If you follow @BlackWifeLife on Instagram, I am almost positive that you follow @TheBlackBachelorette as well. This page full of beautiful melanin was one of the first #BlackLove pages I followed. Seeing beautiful images of Black women getting engaged and having epic bachelorette parties brought a smile to my face. Sending my girls images of matching bachelorette outfits before I even had a fiancé was a usual thing for me.
When I first started curating images for @BlackWifeLife I looked to Portia’s creation as inspiration. Hey, they say imitation is the sincerest form of flattery. Not only did Portia’s amazing content inspire me, but it pushed me to be different. The @TheBlackBlackBachelorette and @BlackWifeLife are not new ideas, but the way we do it is what makes it special and unique to us.
Portia the mastermind behind this community of 101k+ Black Bachelorette lovers, but she also is a social media manager, strategist, and coach. We randomly connected via LinkedIn when I posted about the launch of this website. Who knows how long we were LinkedIn friends. The world is so small.
And now, here we are. I am excited to share with you who is behind one of our favorite pages to follow. Everyone, meet Portia Obeng, the face behind @TheBlackBachelorette.
Jemia: What was your very first social media platform you used?
Portia: I’m pretty sure I had a BlackPlanet account in high school, but I don’t remember using it much. I really first remember using Facebook when I got to college. This was when Facebook was first rolling out and still only open to college students. That’s right, Facebook used to be just for college students and its rollout was very elitist. Most of the schools that had access to Facebook were ivy leagues and top-tier schools. Times have surely changed.
What attracted you to social media in the beginning?
I accidentally got into social media! I worked in the corporate office of a prominent national retailer, and it was the worst job ever, so I left without a new job in place, in the height of the 2009 recession. Ignorance was so bliss at the time because I didn’t realize that there was a recession because all of my friends were employed, and my parents had jobs. So, I thought to myself, “I’ll move back home with my parents and hustle until I find a new job.” It took me about three months to find a job at a small non-profit managing their Facebook, Twitter, and YouTube accounts. I didn’t have any real prior experience, but by God’s grace, I got the job! This was WAY back in the day before Instagram, TikTok, or Pinterest.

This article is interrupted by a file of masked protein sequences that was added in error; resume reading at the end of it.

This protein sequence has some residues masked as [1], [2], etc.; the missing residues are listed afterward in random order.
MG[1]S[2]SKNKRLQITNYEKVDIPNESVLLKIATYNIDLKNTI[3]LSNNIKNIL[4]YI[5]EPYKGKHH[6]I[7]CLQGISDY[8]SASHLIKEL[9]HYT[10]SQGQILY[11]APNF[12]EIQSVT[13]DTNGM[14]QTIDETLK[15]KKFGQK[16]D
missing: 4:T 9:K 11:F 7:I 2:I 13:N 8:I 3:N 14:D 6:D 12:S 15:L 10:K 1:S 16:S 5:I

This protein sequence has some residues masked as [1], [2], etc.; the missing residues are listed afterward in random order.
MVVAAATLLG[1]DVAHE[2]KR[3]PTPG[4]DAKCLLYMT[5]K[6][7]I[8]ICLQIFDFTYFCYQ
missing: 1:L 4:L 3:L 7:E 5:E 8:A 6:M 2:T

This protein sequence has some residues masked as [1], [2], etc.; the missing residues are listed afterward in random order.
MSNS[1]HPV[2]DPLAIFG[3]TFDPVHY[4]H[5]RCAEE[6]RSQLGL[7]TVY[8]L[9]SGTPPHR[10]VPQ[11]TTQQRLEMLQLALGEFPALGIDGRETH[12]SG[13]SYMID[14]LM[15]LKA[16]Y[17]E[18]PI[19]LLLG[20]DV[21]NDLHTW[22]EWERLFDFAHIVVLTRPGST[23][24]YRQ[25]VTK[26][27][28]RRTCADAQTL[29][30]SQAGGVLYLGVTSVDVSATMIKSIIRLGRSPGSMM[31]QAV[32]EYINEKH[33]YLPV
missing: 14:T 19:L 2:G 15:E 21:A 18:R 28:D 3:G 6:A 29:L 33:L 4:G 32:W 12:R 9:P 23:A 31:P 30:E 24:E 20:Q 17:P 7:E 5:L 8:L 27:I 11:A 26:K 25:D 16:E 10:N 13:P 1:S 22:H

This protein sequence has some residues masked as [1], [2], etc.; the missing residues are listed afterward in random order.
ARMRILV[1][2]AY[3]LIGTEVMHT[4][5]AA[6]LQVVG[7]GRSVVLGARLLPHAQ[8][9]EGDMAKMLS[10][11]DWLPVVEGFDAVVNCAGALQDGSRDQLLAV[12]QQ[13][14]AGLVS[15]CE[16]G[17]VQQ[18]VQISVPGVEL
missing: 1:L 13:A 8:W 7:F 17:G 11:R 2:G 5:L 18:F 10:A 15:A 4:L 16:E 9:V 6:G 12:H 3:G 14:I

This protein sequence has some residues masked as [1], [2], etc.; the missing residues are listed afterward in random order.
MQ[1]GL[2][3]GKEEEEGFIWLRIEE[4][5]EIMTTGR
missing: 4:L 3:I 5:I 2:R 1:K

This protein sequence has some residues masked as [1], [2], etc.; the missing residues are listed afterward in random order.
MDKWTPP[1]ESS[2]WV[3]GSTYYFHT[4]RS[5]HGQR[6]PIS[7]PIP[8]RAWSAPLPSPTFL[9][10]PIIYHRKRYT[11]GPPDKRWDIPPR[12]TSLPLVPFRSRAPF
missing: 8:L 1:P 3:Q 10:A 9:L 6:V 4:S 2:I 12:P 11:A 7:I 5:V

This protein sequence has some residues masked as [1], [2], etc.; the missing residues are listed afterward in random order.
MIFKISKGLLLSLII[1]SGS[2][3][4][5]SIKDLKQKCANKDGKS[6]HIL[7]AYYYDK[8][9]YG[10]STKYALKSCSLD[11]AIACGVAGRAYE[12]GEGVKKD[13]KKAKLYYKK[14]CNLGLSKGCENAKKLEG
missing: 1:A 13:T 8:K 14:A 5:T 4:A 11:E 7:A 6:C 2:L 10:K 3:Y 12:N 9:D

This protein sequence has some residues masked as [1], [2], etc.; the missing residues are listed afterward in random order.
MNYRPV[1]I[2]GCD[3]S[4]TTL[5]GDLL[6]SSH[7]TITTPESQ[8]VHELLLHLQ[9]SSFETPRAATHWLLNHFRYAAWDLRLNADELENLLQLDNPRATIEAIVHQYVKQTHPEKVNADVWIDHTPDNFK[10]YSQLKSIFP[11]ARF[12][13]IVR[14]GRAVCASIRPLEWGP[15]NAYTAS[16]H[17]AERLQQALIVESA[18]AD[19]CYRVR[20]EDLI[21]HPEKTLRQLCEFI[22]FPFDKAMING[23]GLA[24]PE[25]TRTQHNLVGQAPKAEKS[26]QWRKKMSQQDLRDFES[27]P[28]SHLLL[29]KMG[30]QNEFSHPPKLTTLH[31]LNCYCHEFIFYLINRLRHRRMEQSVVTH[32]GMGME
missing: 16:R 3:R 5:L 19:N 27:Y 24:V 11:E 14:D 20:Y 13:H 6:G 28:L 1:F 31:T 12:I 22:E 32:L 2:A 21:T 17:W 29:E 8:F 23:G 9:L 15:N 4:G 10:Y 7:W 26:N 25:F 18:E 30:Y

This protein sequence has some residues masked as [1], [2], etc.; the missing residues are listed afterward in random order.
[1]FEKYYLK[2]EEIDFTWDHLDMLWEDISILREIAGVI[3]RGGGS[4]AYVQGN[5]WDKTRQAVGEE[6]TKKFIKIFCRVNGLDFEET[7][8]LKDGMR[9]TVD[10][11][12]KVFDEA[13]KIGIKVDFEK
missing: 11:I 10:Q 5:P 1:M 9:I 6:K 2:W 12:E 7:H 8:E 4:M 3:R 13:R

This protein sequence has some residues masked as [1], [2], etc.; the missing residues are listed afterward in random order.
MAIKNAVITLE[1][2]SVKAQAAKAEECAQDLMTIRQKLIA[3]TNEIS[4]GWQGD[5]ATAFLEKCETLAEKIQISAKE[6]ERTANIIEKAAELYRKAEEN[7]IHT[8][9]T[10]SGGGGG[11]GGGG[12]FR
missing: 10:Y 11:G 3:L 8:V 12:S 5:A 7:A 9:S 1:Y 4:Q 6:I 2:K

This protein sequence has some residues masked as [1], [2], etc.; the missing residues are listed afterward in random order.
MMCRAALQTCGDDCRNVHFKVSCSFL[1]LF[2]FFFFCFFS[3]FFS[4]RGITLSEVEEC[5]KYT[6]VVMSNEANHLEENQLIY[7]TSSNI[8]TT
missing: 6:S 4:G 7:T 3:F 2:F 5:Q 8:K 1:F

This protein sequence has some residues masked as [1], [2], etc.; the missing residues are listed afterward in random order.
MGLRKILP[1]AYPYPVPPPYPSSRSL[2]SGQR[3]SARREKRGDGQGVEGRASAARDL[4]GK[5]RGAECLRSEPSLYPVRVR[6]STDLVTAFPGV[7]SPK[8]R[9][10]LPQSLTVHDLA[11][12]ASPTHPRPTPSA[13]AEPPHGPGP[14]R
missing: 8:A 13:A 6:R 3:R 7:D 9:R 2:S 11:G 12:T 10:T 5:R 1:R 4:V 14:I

What have you seen change over the years with social media?
Social media has evolved into its own beast. People are often surprised to hear that I don’t actually spend a lot of time on my personal social media accounts. In fact, that’s what I try to teach people, a little goes a long way on many of these platforms.
Learn how to use social media, don’t let it use you. It can be a powerful tool to help you improve your life, improve the lives of others, and make meaningful change. But on the flip side, it can be an all-consuming tool that drags you into rabbit holes, leaves you arguing with people you don’t know and will never meet, and comparing yourself to other people when the only competition in your life is the person you were the day before.
All that to say, I am very excited to see the way Black people have taken social media and used it to start changing the Black narrative. The representation of the diversity within the diaspora is so beautiful to see! But, I’m also very saddened by the way some people talk to each other on social media, and how lies and propaganda are spread.
How did you start/begin your social media coaching/training business?
I started my current business because I am tired of being in racist and sexist environments, and I want to help Black people find ways to get out of these spaces and still have access to money-making opportunities. Eight out of 10 times, Black people are in spaces that aren’t safe; we experience racial violence in the form of micro and macroaggressions; implicit and explicit racism, and straight-up trifling behavior. There are plenty of studies that show this to be true, and it’s time we create our own spaces.
How did you land your first client?
I can’t even remember, I’ve been at it for so long. I’m pretty sure I got my first client from me emailing someone a pitch. I used to email people pitches all the time! Now, most of my clients come from word-of-mouth and referrals.
Where did the idea/inspiration for @TheBlackBachelorette come from?
I started The Black Bachelorette at a time when there was pretty much no representation of Black women getting married on mainstream accounts like The Knot and Wedding Wire. This was also during the time when those bias “research studies” were reporting that Black women don’t get married. LIES, LIES, LIES! The data was heavily skewed because it looked at women under 35. The percentage of Black women who are married significantly increases after 35. So, I wanted to create a safe and positive space to show the real stories of Black women and marriage.
You’ve kept your identity a secret for some time, why?
When I first started The Black Bachelorette; Instagram was nothing like it is today. There weren’t as many people using it to build personal brands, so I didn’t see the value-add in being in the front of the brand at the time. But, maybe now, it’s time to shine 🙂
This is just the tip of the iceberg with creative Portia Obeng. Learn more about her and get some behind the scenes scoop on @TheBlackBachelorette during our partner IG LIVE session on Wednesday, September 16 @ 7p ET! She also might drop some social media tips for everyone! Gotta join to find out.